I’m ready to arrest pirates – D’Banj

Source: nigeriafilms.com
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He has a mission in the music industry and that is simply to fight piracy. At just 28, multiple award-winning artiste, Oladapo Oyebanji, a.k.a. D'Banj has worked so hard to bag the coveted United Nation's youth ambassador award. And with a robust knowledge of the entertainment sector, the young star, who has equally been a victim of piracy says he is ready to combat the crime, using his music and resources as potent tools.

Last June 9, on occasion of his 28th birthday, D'Banj paid a courtesy visit to the Adebambo Aderopo-led Nigerian Copyright Commission (NCC) in Abuja. He used the forum to announce his mission and to affirm his commitment to the cause by pledging part of the proceeds from his next album, The Entertainer, to assist NCC in fighting piracy.

According to D'Banj, he has offered himself to lead the crusade against piracy based on principle and as a major stakeholder in the sector. Hence he has vowed to fight the battle on behalf of his colleagues whom he said are also eager to join him having been victims at one time or the other.
“I have a burden. And that is to reduce piracy of musical works at all costs. This is why I have come to seek the support of the NCC and to lend my own support to the collective battle against pirates of our works,” Explained D Banj, who lamented the plight of musicians and other entertainers under the torment of growing piracy.

D Banj also disclosed how despite the global tilt towards digitization, a few countries like Nigeria could still boast of artistes who can make fortunes through sale of albums. His words: “ In Nigeria, we can still release albums and make millions of naira, but piracy is our greatest enemy because in a situation where the demand for our works is greater than supply, the pirates simply fill the gaps with substandard products.”

However, D'Banj raised hopes that he would not relent in his efforts to reduce infringement of artistes' rights by illegal replications.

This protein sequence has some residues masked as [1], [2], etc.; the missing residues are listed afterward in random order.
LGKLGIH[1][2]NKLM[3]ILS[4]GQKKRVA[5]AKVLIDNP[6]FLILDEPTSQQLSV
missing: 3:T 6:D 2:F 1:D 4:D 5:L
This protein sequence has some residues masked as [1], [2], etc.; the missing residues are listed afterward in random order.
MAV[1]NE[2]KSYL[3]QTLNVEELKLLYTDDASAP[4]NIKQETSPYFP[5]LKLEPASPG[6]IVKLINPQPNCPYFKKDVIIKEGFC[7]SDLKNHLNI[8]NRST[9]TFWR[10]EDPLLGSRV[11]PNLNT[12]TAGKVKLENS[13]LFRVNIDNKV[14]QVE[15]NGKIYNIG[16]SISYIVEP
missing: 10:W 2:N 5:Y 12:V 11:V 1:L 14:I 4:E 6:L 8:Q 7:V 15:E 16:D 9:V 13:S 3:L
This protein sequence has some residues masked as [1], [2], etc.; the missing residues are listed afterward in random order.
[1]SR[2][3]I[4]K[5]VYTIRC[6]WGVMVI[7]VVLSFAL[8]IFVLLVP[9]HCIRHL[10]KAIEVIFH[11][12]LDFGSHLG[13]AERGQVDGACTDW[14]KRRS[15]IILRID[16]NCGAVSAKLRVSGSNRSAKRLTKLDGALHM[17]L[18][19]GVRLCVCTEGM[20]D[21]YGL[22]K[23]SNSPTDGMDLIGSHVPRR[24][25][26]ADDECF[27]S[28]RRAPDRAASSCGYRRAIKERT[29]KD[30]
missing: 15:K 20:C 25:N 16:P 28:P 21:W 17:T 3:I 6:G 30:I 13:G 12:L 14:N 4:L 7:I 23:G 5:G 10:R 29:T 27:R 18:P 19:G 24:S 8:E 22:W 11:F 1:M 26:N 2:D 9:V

“ I have spoken with some of my colleagues on the issue and they are eager to support me. Even some of the pirates are now ready to do the right thing if they are recognized…when my job was pirated, I ran to NCC and they rescued me…but I was able to discover, in the process, that government has not been funding NCC as expected. If the commission is well funded; its Strategic Action Against Piracy (STRAP) would work and artistes would be the greatest beneficiaries.

While disclosing his donation to the NCC, D'Banj said: “ On behalf of myself and my colleagues, I hereby pledge a certain proceeds from my next album to the NCC. I will like to call it STRAP Fund and this is to register my support for the commission's anti-piracy efforts.”
The artiste, whose pledge was welcomed by the DG, Adebambo Adewopo was equally presented with a plaque award as well as the NCC logo, which he promised to inscribe on his next album. An elated D'Banj also described himself as STRAP ambassador, urging NCC to grant temporary licences to both the MSCN and PMRS to administer artistes' royalties.

His words: “ Royalties fetch us (musicians) money but only a few of us have got royalty dues because MCSN and PMRS are not united. I urge the NCC to grant temporary licences to both collecting societies, so that artistes can access them and make a choice…it's the artistes who are suffering from the crisis as money won't be coming to us as long as the two societies are at logger heads.”

The duo of D'Banj and Adewopo later embraced each other to announce a new dawn in the entertainment sector. Both agreed on the need for government and artistes to work together to fight piracy. They acknowledged that everyone should shun acrimony, bitterness and misunderstanding of the past to embrace a new path of unity and peace in the interest of Nigerian artistes.
Born in 1980, D'Banj, who has since engaged UAC's Mr. Biggs to assist in selling his albums as a strategy to beat pirates is equally recruiting real entertainers through his periodic Talent Hunt programme. He insists on raising authentic entertainers such as songwriters, rappers and percussionists, rather than just singers.

Asked to describe his main mission as an artiste, D'Banj who abandoned his Mechanical Engineering course at the university to pursue a career in music, and to the annoyance of his parents, said: “ Music is a message. At a particular stage of my life, I got an opportunity to travel abroad to play music when I was a third year student of Mechanical Engineering. But my mother said I should not go. She insisted I must not do music because there is no future in it…Today my mother is my financial manager as she later accepted me and my career having seen what I have done both abroad and in Nigeria through music.”